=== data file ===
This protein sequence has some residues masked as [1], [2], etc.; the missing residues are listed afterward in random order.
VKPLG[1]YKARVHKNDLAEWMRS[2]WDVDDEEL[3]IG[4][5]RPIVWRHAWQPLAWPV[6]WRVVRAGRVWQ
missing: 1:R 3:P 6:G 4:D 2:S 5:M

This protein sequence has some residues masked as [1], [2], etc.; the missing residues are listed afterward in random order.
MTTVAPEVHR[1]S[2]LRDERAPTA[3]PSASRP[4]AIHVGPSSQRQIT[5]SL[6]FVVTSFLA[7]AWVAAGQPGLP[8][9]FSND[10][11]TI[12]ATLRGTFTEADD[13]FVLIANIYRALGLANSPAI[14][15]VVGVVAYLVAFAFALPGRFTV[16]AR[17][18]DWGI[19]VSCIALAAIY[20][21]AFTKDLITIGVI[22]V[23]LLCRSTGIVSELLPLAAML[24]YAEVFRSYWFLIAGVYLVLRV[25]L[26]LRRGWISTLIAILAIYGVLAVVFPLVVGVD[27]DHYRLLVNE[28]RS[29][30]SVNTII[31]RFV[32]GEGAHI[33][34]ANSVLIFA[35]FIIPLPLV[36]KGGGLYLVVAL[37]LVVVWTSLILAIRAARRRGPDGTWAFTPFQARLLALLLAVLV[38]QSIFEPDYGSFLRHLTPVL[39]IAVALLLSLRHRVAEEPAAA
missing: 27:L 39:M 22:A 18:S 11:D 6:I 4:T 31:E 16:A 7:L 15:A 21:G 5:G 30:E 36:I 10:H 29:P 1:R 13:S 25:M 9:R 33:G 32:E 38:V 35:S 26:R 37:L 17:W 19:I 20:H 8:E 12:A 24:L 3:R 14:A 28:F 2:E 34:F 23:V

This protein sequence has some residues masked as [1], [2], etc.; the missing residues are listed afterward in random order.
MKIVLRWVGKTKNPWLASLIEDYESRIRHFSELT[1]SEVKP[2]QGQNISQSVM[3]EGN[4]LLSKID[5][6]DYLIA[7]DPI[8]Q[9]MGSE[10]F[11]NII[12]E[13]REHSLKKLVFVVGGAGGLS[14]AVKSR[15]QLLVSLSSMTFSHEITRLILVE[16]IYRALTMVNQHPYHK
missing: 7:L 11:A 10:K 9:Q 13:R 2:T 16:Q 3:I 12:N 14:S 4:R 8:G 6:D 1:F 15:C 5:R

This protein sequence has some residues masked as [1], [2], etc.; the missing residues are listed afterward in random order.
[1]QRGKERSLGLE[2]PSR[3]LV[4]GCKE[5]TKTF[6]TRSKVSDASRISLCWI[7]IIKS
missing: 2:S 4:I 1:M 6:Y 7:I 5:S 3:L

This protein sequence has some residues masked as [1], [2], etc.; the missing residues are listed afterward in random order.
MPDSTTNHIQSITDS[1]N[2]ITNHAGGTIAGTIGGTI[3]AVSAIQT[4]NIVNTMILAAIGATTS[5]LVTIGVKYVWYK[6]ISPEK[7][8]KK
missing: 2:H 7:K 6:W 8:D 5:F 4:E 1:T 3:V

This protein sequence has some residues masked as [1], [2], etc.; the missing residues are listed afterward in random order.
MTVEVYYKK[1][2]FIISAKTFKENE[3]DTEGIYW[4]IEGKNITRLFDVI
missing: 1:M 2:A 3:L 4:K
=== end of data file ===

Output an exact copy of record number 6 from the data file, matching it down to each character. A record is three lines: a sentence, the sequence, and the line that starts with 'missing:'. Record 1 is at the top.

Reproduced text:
This protein sequence has some residues masked as [1], [2], etc.; the missing residues are listed afterward in random order.
MTVEVYYKK[1][2]FIISAKTFKENE[3]DTEGIYW[4]IEGKNITRLFDVI
missing: 1:M 2:A 3:L 4:K